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Interns and Volunteers

Teaching for Change’s mission is advanced not only by our staff and board, but also by the dedicated focus on special projects by interns, fellows, and volunteers. In 2020 and 2021, our interns are:


Winter


Ashley Bryant

Ashley Bryant graduated from Bates College in Lewiston, Maine where she studied anthropology and education and worked closely with the city’s growing Somali refugee population in the classroom, after school programs, and adult English language classes. She then worked as a paraprofessional with a Lewiston elementary school before moving to Brazil for two years to teach English to university students and faculty with the Fulbright Program. She currently works at an international education non-profit in D.C. where she has made strides to diversify the Fulbright Specialist Program’s outreach and recruitment initiatives to ensure that faculty, teachers, and professionals from underrepresented backgrounds have access to international exchange opportunities. Throughout the pandemic, Ashley has attended Zinn Education Project virtual workshops to grow in her pedagogy as a social justice and multicultural educator. She anticipates beginning her Masters in Education and looks forward to teaching her students to think like an anthropologist, employing a lens of critical thinking, humility, and social justice to their social studies coursework and beyond. Ashley will intern with Teaching for Change this spring where she will interview and share stories of local educators’ social studies lessons on teaching for justice.


Fall


Lila Chafe

Lila Chafe is a student at Barnard College, studying education. A product of Montgomery County Public Schools, Lila is interested in understanding how local school curriculums, especially at the elementary level, can be adapted to reflect the cultural heritage of the student body. Outside of class, Lila has founded multiple neighborhood initiatives to merge her love of circus and performance art with grassroots community building, and she is also a member of her school’s dance performance collective. Additionally, she is passionate about creating digital media and produced her high school’s documentary publication, SilverLens. She is thrilled to work with the D.C. Area Educators for Social Justice People’s History Curriculum Working group and the Teach Central America campaign to fight for parent, teacher, and community involvement to transform the quality of public education.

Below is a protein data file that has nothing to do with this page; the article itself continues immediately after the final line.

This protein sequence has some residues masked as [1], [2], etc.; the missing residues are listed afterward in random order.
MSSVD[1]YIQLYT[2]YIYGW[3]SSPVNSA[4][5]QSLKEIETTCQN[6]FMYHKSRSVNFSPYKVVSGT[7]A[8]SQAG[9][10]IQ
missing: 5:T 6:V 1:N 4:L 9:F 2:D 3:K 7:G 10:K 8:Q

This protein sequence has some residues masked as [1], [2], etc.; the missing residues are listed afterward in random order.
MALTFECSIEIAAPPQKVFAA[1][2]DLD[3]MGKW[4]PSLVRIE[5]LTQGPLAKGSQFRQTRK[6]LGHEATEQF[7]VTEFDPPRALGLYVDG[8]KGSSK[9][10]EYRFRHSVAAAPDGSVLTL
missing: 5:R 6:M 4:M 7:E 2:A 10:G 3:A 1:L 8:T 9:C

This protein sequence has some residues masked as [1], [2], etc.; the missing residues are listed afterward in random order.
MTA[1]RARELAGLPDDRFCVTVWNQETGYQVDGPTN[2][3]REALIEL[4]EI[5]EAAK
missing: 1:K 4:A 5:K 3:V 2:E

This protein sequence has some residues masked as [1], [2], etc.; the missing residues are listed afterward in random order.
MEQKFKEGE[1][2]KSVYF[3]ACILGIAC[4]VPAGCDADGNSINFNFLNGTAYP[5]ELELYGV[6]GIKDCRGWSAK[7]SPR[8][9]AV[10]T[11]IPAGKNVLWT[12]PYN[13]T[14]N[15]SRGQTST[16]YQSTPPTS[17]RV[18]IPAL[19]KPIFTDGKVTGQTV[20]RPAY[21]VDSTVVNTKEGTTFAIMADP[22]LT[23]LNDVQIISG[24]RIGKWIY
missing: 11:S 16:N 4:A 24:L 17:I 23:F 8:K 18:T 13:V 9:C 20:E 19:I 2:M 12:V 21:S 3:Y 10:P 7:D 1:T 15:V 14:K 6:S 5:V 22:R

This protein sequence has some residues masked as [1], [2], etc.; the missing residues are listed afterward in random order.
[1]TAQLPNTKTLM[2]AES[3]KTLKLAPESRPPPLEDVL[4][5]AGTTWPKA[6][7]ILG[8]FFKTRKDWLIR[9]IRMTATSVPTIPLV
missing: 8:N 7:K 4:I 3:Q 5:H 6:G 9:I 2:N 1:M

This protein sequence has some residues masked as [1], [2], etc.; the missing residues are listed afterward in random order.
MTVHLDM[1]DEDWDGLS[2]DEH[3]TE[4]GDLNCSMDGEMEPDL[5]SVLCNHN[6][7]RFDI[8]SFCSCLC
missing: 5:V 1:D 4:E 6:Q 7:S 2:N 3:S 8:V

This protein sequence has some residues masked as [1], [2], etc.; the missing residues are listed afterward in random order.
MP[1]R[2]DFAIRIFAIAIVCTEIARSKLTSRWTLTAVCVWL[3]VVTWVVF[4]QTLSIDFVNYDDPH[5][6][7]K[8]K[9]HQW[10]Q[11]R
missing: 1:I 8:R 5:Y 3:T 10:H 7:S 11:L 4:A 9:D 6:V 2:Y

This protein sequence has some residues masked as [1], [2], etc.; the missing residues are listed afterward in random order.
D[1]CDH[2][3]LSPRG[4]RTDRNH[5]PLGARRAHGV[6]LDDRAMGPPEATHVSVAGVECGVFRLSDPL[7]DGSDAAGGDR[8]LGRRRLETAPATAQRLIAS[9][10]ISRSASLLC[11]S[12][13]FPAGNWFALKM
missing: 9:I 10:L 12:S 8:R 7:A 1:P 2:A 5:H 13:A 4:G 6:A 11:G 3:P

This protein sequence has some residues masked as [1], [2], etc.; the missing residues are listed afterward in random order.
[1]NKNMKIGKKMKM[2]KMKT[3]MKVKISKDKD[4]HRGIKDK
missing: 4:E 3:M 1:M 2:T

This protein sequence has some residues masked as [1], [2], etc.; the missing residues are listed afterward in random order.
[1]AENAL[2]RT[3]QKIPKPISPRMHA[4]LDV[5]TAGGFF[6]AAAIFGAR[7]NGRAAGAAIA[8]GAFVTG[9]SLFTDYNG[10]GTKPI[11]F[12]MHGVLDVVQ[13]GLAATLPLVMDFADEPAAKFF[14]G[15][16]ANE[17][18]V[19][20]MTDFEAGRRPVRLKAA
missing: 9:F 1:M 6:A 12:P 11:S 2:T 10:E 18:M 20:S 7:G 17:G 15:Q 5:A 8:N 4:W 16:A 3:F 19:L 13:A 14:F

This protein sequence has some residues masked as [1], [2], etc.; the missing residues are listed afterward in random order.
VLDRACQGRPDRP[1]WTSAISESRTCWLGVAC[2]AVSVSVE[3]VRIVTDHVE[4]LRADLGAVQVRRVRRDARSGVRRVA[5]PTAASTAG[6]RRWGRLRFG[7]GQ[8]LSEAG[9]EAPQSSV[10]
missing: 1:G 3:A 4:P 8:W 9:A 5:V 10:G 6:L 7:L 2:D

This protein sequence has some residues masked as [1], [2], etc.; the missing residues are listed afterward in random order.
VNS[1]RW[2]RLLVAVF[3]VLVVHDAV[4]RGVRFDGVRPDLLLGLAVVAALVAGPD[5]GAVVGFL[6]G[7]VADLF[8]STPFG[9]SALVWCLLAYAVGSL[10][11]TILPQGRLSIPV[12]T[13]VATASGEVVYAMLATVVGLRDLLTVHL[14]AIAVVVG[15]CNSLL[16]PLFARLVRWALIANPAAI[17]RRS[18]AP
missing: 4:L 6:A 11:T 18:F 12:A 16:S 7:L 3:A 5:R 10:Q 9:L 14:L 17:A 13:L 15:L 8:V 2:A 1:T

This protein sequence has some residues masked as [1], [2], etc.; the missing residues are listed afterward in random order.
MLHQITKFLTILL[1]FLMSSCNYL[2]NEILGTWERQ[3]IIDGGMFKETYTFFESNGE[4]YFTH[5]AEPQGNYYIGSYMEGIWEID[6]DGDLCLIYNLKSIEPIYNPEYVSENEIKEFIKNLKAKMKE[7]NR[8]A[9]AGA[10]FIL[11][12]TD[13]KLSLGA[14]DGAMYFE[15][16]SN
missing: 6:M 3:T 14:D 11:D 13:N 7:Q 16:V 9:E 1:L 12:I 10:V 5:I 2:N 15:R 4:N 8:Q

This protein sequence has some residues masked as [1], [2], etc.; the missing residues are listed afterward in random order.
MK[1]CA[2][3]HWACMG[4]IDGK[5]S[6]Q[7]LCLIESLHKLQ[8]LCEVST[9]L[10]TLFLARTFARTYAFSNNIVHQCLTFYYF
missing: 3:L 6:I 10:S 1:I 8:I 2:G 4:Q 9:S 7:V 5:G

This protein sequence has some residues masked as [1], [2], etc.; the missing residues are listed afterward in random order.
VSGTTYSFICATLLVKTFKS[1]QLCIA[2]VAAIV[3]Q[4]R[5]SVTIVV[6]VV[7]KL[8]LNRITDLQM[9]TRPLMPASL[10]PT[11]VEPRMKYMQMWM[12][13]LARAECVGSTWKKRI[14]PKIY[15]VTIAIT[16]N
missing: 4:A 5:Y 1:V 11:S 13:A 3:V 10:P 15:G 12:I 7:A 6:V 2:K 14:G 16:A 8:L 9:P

Nell Fredericks

Nell Fredericks is a junior at the University of Southern California in Los Angeles. She is acquiring a Bachelor of Arts in Philosophy, Politics, and Law, as well as a minor in Education. Nell was born and raised in Boston, Massachusetts, and her interest in education stems from her experiences as a student in the Boston Public Schools for 13 years. After transitioning from a public to private institution, Nell’s passion for education reform and justice grew. She is particularly interested in shaping curriculum and strengthening and extending access to professional development services, and has aspirations of creating more equitable policy on a larger scale. At USC, Nell is involved in the undergraduate student government, a pre-law fraternity, an academic journal, and the club softball team. She also helped out at a middle school within the Los Angeles Unified School District, nearby USC. Nell is very excited to be involved with Teaching For Change to help foster social justice in the classroom.



Elizabeth (Lizzie) McCord

Elizabeth (Lizzie) McCord is a senior at Harvard College studying history. She is particularly interested in nineteenth and early twentieth century U.S. and Latin-American history, focusing on the construction of race in post-slavery societies such as the U.S., Cuba, and Brazil. She is writing her senior thesis on slaveholding within the Cherokee nation and its intersection with the presence of the Bureau of Indian Affairs in the nation prior to the Civil War. Originally from New York City, Lizzie’s interest in educational equity stems from her experience at a heavily segregated “exam school.” At Harvard, Lizzie has been heavily involved with the Phillips Brooks House Association, Harvard’s public service hub, as a director of both the Mission Hill Afterschool Program and Junior Leaders in Communities, a youth development program for rising ninth graders which she helped start. As director of these programs she has strived to teach representative and diverse histories that may be absent in her students’ schools. She is excited to continue working to ensure these histories are taught with Teaching for Change and the Zinn Education Project.